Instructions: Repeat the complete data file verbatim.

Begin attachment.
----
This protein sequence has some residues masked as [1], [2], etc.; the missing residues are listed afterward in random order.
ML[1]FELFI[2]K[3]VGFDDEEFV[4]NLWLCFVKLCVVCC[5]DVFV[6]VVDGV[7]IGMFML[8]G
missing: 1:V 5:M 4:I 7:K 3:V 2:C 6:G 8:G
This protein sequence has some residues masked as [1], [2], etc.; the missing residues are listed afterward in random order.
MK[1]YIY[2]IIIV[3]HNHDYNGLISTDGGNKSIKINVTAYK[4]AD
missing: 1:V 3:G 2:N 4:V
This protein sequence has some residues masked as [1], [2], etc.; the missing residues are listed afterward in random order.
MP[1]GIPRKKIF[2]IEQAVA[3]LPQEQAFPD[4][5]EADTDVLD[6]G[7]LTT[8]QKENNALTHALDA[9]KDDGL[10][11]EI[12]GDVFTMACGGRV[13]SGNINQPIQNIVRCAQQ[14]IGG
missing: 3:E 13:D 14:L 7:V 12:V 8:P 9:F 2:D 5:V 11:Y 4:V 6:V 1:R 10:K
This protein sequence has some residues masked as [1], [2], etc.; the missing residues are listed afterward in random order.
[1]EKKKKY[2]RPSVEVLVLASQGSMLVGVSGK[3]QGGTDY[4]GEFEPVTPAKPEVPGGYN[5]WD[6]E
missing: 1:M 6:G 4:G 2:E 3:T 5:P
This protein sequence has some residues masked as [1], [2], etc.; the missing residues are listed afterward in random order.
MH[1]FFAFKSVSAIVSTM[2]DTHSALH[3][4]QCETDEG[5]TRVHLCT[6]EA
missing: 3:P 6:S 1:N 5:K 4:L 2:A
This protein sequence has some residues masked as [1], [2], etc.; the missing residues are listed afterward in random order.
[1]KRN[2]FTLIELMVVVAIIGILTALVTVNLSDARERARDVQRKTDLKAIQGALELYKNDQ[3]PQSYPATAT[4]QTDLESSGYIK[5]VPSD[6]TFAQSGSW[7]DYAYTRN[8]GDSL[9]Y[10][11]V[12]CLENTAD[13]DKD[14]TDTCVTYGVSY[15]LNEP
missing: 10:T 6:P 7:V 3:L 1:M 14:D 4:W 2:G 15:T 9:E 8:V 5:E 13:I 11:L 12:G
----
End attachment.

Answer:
This protein sequence has some residues masked as [1], [2], etc.; the missing residues are listed afterward in random order.
ML[1]FELFI[2]K[3]VGFDDEEFV[4]NLWLCFVKLCVVCC[5]DVFV[6]VVDGV[7]IGMFML[8]G
missing: 1:V 5:M 4:I 7:K 3:V 2:C 6:G 8:G
This protein sequence has some residues masked as [1], [2], etc.; the missing residues are listed afterward in random order.
MK[1]YIY[2]IIIV[3]HNHDYNGLISTDGGNKSIKINVTAYK[4]AD
missing: 1:V 3:G 2:N 4:V
This protein sequence has some residues masked as [1], [2], etc.; the missing residues are listed afterward in random order.
MP[1]GIPRKKIF[2]IEQAVA[3]LPQEQAFPD[4][5]EADTDVLD[6]G[7]LTT[8]QKENNALTHALDA[9]KDDGL[10][11]EI[12]GDVFTMACGGRV[13]SGNINQPIQNIVRCAQQ[14]IGG
missing: 3:E 13:D 14:L 7:V 12:V 8:P 9:F 2:D 5:V 11:Y 4:V 6:V 1:R 10:K
This protein sequence has some residues masked as [1], [2], etc.; the missing residues are listed afterward in random order.
[1]EKKKKY[2]RPSVEVLVLASQGSMLVGVSGK[3]QGGTDY[4]GEFEPVTPAKPEVPGGYN[5]WD[6]E
missing: 1:M 6:G 4:G 2:E 3:T 5:P
This protein sequence has some residues masked as [1], [2], etc.; the missing residues are listed afterward in random order.
MH[1]FFAFKSVSAIVSTM[2]DTHSALH[3][4]QCETDEG[5]TRVHLCT[6]EA
missing: 3:P 6:S 1:N 5:K 4:L 2:A
This protein sequence has some residues masked as [1], [2], etc.; the missing residues are listed afterward in random order.
[1]KRN[2]FTLIELMVVVAIIGILTALVTVNLSDARERARDVQRKTDLKAIQGALELYKNDQ[3]PQSYPATAT[4]QTDLESSGYIK[5]VPSD[6]TFAQSGSW[7]DYAYTRN[8]GDSL[9]Y[10][11]V[12]CLENTAD[13]DKD[14]TDTCVTYGVSY[15]LNEP
missing: 10:T 6:P 7:V 3:L 1:M 14:D 4:W 2:G 15:T 9:E 8:V 5:E 13:I 11:L 12:G